Suppose you’re a burglar who wants to break into a warehouse to steal merchandise. The only ways to enter are to squeeze through a small window that’s guarded by a burglar alarm or to steal the keys for the loading dock’s door. Which would you choose? Most burglars would choose the latter, as it’s an easier, less risky way to get into the building.
Cybercriminals are no different. Rather than devise a risky, time-consuming ploy to hack into a network that’s guarded by a security system, most cybercriminals would choose to enter through the main door by stealing the keys — the account’s username and password — for the database account.
Credential Theft for Data Breaches
Using stolen credentials for data breaches is very high on hackers’ tactics list. According to the 2019 Data Breach Investigations Report it’s topped only by phishing – another tactic to steal credentials.
Stealing account usernames and passwords is often referred to as credential or data harvesting. Data breaches aren’t the only reason why cybercriminals harvest information. They also use them to steal money, such as using stolen bank account credentials to pilfer money from an account, and hijack accounts, such as using stolen email account credentials to carry out Business Email Compromise, or BEC, attacks.
In addition, hackers sell harvested data on the dark web. For example, the credentials for an online payment service such as PayPal sell for $20 to $200, according to Experian.
Because of the prevalence and serious consequences of data harvesting, you need to protect your company’s account credentials. To do so, though, you first need to understand how cybercriminals steal credentials.
3 Common Ways Cybercriminals Harvest Data
Although cybercriminals are constantly coming up with new ways to steal data and credentials, they often rely on a tried-and-true method: phishing emails.
1. Phishing Emails
According to the 2019 Global Phish Report, credential harvesting is the goal of 41% of phishing emails. These mass emails typically try to trick recipients into clicking a link that leads to a malicious web page. The page might dupe them into entering their login credentials, or it might load credential-stealing malware on their devices.
Alternatively, phishing emails might try to trick recipients into opening an attachment that includes malicious code. The code initiates a process that installs credential-stealing malware on the recipients’ devices.
2. Social Engineering Scams
Another common way hackers steal credentials is through social engineering scams. These highly personalized scams can occur via email, over the phone, and even in person. The hackers often masquerade as employees, but sometimes they pretend to be business associates (e.g., suppliers) or trusted outside authority figures (e.g., external auditors).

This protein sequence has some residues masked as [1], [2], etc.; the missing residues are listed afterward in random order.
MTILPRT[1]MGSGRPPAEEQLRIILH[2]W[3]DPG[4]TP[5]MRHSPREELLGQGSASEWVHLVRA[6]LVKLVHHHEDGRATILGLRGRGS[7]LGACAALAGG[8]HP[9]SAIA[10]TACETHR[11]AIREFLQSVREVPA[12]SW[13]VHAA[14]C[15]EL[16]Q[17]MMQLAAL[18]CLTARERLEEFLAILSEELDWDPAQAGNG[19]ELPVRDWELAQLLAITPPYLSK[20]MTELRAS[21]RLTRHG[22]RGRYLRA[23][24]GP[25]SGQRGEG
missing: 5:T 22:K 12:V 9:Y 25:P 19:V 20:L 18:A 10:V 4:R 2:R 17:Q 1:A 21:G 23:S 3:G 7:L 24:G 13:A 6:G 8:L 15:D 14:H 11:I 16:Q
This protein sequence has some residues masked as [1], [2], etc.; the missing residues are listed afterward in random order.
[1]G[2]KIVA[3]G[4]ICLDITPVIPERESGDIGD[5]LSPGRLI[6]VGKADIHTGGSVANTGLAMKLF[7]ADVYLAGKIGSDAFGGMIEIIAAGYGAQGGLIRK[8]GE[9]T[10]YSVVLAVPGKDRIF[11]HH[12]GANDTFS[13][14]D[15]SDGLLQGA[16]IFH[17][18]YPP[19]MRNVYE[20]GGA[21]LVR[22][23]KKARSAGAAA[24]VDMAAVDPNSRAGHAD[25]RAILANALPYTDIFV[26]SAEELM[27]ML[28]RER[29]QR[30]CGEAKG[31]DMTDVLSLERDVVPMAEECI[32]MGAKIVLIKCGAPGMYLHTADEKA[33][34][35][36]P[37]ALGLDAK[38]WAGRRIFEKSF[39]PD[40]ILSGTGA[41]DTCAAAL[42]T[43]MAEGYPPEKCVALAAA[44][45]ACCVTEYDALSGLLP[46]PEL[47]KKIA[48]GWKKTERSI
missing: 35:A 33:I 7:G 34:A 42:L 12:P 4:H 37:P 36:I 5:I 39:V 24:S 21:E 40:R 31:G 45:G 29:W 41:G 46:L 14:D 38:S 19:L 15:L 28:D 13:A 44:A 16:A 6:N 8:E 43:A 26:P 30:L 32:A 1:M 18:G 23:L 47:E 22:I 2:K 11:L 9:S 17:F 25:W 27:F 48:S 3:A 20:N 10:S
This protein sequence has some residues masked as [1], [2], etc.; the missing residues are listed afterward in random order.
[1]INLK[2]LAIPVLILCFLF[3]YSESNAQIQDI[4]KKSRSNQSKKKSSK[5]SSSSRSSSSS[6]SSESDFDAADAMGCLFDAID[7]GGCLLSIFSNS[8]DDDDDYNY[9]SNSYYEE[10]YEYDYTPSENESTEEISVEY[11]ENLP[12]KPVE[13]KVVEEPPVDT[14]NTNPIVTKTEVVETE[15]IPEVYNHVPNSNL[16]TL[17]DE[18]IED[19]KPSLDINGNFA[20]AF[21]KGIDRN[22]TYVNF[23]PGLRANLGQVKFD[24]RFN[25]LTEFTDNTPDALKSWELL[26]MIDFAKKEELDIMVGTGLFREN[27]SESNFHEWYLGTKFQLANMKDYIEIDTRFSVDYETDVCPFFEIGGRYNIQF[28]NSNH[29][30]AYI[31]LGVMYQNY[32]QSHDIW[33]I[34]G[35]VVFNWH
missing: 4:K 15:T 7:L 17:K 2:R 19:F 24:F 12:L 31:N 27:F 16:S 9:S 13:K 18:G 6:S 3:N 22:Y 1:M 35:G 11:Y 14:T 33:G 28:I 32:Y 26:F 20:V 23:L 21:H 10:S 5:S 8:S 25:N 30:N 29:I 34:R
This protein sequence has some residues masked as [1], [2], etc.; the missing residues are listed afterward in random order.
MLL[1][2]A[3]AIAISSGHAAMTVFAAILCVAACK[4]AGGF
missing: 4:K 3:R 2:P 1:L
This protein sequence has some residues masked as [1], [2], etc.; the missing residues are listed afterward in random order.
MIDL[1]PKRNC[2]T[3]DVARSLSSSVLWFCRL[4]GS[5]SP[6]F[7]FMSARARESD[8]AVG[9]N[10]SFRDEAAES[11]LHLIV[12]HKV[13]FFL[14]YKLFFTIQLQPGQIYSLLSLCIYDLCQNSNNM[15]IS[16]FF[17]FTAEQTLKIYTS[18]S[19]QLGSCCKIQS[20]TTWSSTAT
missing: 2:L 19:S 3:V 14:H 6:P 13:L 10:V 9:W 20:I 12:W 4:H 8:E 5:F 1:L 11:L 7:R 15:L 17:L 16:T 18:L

They spin a tale to get the target to reveal the credentials for an account. To make the tale believable, the hackers usually learn the business lingo, search the internet for information that can help them with their impersonations, and use techniques such as caller-ID or email-address spoofing to make it appear as if the call or email is from a legitimate contact.
Malware is also commonly used to steal credentials. For example, cybercriminals like to use keyloggers, which capture victims’ keystrokes. Hackers get keyloggers onto victims’ devices through phishing emails, drive-by downloads, and other means.
Digital skimmers are also becoming popular among cybercriminals. Hackers insert these malicious scripts into web tools (e.g., plug-ins) on eCommerce websites. The digital skimmers then steal credentials that visitors enter into login pages and payment information they provide in online payment forms.
How to Protect Your Company’s Data
Data harvesting is a serious threat to all businesses, no matter their size or industry. Measures that you can take to help keep your company’s data safe include:
- Educate employees about phishing emails and social engineering scams. Knowing about the common elements found in each type of attack can help employees recognize when one is occurring.
- Use two-step verification for business accounts when possible. That way, if hackers harvest the credentials for one of those accounts, they won’t be able to access it.
- Make sure your security software is up to date on your business’s devices so that keyloggers and other types of malware are detected. You might even consider using advanced security solutions that have features such as keystroke obfuscation and the ability to prevent employees from reusing their company credentials on eCommerce websites and other non-approved sites.
In addition, you can implement other measures to reduce your company’s attack surface and strengthen its overall security defenses. For instance, you can eliminate unnecessary local accounts and follow the principle of least privilege for the remaining ones.
Synoptek’s security professionals can walk you through your options and help you develop a comprehensive strategy to defend against data harvesting and other types of cyber attacks.
Contact us to set up a consultation about your cybersecurity options.